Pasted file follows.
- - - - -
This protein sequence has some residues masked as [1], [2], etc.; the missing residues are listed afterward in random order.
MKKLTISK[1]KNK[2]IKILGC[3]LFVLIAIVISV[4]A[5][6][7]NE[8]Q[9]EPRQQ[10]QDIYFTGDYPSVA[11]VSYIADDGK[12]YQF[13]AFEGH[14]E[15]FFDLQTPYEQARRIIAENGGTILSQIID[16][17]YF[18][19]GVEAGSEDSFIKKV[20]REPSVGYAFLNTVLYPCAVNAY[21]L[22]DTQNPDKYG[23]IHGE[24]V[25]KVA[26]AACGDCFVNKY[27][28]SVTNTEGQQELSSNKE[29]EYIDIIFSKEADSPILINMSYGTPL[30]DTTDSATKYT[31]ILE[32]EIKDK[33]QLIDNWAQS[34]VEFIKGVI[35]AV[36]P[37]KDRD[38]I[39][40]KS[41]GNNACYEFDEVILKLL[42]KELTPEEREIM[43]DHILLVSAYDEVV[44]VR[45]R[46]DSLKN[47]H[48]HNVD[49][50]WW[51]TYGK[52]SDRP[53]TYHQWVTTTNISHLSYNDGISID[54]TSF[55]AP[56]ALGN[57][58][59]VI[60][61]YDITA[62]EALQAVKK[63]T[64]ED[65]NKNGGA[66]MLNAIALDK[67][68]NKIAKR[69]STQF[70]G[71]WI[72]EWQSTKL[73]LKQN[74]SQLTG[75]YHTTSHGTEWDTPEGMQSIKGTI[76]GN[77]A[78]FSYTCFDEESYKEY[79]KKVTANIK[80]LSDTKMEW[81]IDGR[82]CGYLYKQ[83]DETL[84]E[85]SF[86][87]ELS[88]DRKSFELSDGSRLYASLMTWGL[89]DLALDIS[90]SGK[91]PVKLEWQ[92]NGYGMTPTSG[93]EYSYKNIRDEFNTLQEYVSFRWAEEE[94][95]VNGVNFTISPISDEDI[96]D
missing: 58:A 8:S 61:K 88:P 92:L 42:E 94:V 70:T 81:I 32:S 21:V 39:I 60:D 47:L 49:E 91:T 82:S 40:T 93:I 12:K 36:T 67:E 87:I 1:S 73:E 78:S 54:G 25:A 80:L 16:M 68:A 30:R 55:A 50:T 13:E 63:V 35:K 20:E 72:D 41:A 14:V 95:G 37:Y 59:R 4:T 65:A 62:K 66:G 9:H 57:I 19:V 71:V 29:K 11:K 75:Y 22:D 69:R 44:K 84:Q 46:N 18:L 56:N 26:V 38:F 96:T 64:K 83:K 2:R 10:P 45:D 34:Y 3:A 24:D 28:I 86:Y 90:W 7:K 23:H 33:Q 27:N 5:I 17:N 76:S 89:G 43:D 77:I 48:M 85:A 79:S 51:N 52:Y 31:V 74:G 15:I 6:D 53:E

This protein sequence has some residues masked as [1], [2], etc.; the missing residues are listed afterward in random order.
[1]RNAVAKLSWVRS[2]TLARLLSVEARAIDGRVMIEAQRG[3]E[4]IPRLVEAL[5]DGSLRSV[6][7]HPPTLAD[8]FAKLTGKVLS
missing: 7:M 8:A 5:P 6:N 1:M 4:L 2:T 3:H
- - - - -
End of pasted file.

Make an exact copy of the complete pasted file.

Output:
This protein sequence has some residues masked as [1], [2], etc.; the missing residues are listed afterward in random order.
MKKLTISK[1]KNK[2]IKILGC[3]LFVLIAIVISV[4]A[5][6][7]NE[8]Q[9]EPRQQ[10]QDIYFTGDYPSVA[11]VSYIADDGK[12]YQF[13]AFEGH[14]E[15]FFDLQTPYEQARRIIAENGGTILSQIID[16][17]YF[18][19]GVEAGSEDSFIKKV[20]REPSVGYAFLNTVLYPCAVNAY[21]L[22]DTQNPDKYG[23]IHGE[24]V[25]KVA[26]AACGDCFVNKY[27][28]SVTNTEGQQELSSNKE[29]EYIDIIFSKEADSPILINMSYGTPL[30]DTTDSATKYT[31]ILE[32]EIKDK[33]QLIDNWAQS[34]VEFIKGVI[35]AV[36]P[37]KDRD[38]I[39][40]KS[41]GNNACYEFDEVILKLL[42]KELTPEEREIM[43]DHILLVSAYDEVV[44]VR[45]R[46]DSLKN[47]H[48]HNVD[49][50]WW[51]TYGK[52]SDRP[53]TYHQWVTTTNISHLSYNDGISID[54]TSF[55]AP[56]ALGN[57][58][59]VI[60][61]YDITA[62]EALQAVKK[63]T[64]ED[65]NKNGGA[66]MLNAIALDK[67][68]NKIAKR[69]STQF[70]G[71]WI[72]EWQSTKL[73]LKQN[74]SQLTG[75]YHTTSHGTEWDTPEGMQSIKGTI[76]GN[77]A[78]FSYTCFDEESYKEY[79]KKVTANIK[80]LSDTKMEW[81]IDGR[82]CGYLYKQ[83]DETL[84]E[85]SF[86][87]ELS[88]DRKSFELSDGSRLYASLMTWGL[89]DLALDIS[90]SGK[91]PVKLEWQ[92]NGYGMTPTSG[93]EYSYKNIRDEFNTLQEYVSFRWAEEE[94][95]VNGVNFTISPISDEDI[96]D
missing: 58:A 8:S 61:K 88:P 92:L 42:E 94:V 70:T 81:I 32:S 21:V 39:I 60:D 47:L 49:E 91:T 82:S 40:T 93:I 12:K 36:T 67:E 87:I 1:S 73:E 78:S 54:G 25:A 80:L 16:M 68:A 30:R 55:A 50:T 13:E 63:V 35:K 20:E 72:D 41:A 14:V 95:G 37:Y 59:R 4:T 65:A 62:K 66:G 9:H 57:I 19:V 71:V 29:K 11:K 75:Y 22:D 69:R 44:K 84:Q 46:N 18:L 56:N 26:V 38:F 96:T 64:K 83:K 2:R 10:P 45:D 34:Y 3:A 24:D 28:I 86:Y 90:W 7:K 23:H 33:Q 27:N 5:I 17:N 76:S 89:G 43:D 77:I 48:M 85:A 79:S 51:N 52:Y 31:V 74:G 15:I 6:D 53:E

This protein sequence has some residues masked as [1], [2], etc.; the missing residues are listed afterward in random order.
[1]RNAVAKLSWVRS[2]TLARLLSVEARAIDGRVMIEAQRG[3]E[4]IPRLVEAL[5]DGSLRSV[6][7]HPPTLAD[8]FAKLTGKVLS
missing: 7:M 8:A 5:P 6:N 1:M 4:L 2:T 3:H